Chemical trickery explored to help contain potato pest

March 18, 2013

If left unchecked, the pale cyst nematode burrows into potato roots to feed, obstructing nutrients and causing stunted growth, wilted leaves and other symptoms that can eventually kill the plant. Now USDA and cooperating scientists are evaluating new ways to control the pest using naturally occurring chemicals called egg-hatching factors.

The pale cyst , Globodera pallida, is one bad roundworm.

Unchecked, the pest burrows into potato roots to feed, obstructing nutrients and causing stunted growth, wilted leaves and other symptoms that can eventually kill the plant. Severe infestations can cause tuber yield losses of up to 80 percent.

Now, however, U.S. (USDA) and cooperating scientists are evaluating new ways to control G. pallida using naturally occurring chemicals called egg-hatching factors.

According to lead scientist Roy Navarre, with USDA's Agricultural Research Service (ARS), the egg-hatching factors are actually chemicals exuded from the roots of potato and certain other solanaceous plants into surrounding soil. There, the chemicals stimulate G. pallida eggs to hatch.

Normally, this helps ensure the survival of emerging juvenile nematodes. But Navarre's approach calls for using the chemicals to "trick" the eggs into hatching when no are present, leaving juveniles without food or a host on which to reproduce.

His investigations are part a broader, multi-pronged control effort involving researchers from state universities, other ARS labs, and other federal and state agriculture departments.

G. pallida, a non- from Europe, was first detected in eastern Idaho in April 2006. To date, it's been found in and confined to 17 infested fields representing 1,916 total acres in Idaho's Bingham and Bonneville counties. Despite G. pallida's limited , its presence in U.S. soils has had far-reaching impact: closed or limited export markets, devalued farmland, regulatory restrictions and other economic hardships.

Fumigation is a key defense. However, the eggs are encased in cysts that can resist fumigation, according to Navarre, who works at the ARS Vegetable and Forage Crops Research Laboratory in Prosser, Wash.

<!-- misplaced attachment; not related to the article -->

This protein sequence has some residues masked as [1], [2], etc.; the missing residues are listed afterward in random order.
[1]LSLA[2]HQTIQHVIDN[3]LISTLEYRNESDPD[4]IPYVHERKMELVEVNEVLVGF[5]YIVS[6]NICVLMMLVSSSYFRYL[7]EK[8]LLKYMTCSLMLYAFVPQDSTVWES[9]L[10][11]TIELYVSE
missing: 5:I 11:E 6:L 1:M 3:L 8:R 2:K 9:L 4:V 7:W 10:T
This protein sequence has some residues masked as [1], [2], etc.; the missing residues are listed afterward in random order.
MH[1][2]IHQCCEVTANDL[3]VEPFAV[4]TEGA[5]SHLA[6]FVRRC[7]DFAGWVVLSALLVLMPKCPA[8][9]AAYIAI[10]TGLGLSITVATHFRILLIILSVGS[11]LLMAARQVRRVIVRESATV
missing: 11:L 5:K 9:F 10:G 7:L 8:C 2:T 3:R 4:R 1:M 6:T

He is exploring two approaches to force the eggs to hatch in the absence of a host: amending the soil with purified forms of egg-hatching factors, and planting sticky nightshade as a "trap crop" whose roots exude the chemicals, but don't support the nematode's reproduction.

Explore further: New research to decode the genetic secrets of prolific potato pest

More information: Read more about this research in the March 2013 issue of Agricultural Research magazine: www.ars.usda.gov/is/AR/archive/mar13/nematodes0313.htm

Related Stories

Citrus root signals produce better biocontrol

January 21, 2011

Substances released into the soil by citrus tree roots when chewed on by insect pests could lead to new ways of improving the effectiveness of roundworm "first responders."

A better test for a potato pest

August 23, 2011

A U.S. Department of Agriculture (USDA) scientist has created a new weapon in the war being waged against the potato cyst nematode-a diagnostic test that identifies the type of nematode infesting a grower's field.

Using less water to grow more potatoes

September 1, 2011

Research conducted in part at the U.S. Department of Agriculture (USDA) has confirmed that in some production systems, planting potatoes in flat beds can increase irrigation water use efficiency.

Recommended for you

How the finch changes its tune

August 3, 2015

Like top musicians, songbirds train from a young age to weed out errors and trim variability from their songs, ultimately becoming consistent and reliable performers. But as with human musicians, even the best are not machines. ...

4 million years at Africa's salad bar

August 3, 2015

As grasses grew more common in Africa, most major mammal groups tried grazing on them at times during the past 4 million years, but some of the animals went extinct or switched back to browsing on trees and shrubs, according ...

A look at living cells down to individual molecules

August 3, 2015

EPFL scientists have been able to produce footage of the evolution of living cells at a nanoscale resolution by combining atomic force microscopy and an a super resolution optical imaging system that follows molecules that ...

New lizard named after Sir David Attenborough

August 3, 2015

A research team led by Dr Martin Whiting from the Department of Biological Sciences recently discovered a beautifully coloured new species of flat lizard, which they have named Platysaurus attenboroughi, after Sir David Attenborough.

0 comments

Please sign in to add a comment. Registration is free, and takes less than a minute. Read more

Click here to reset your password.
Sign in to get notified via email when new comments are made.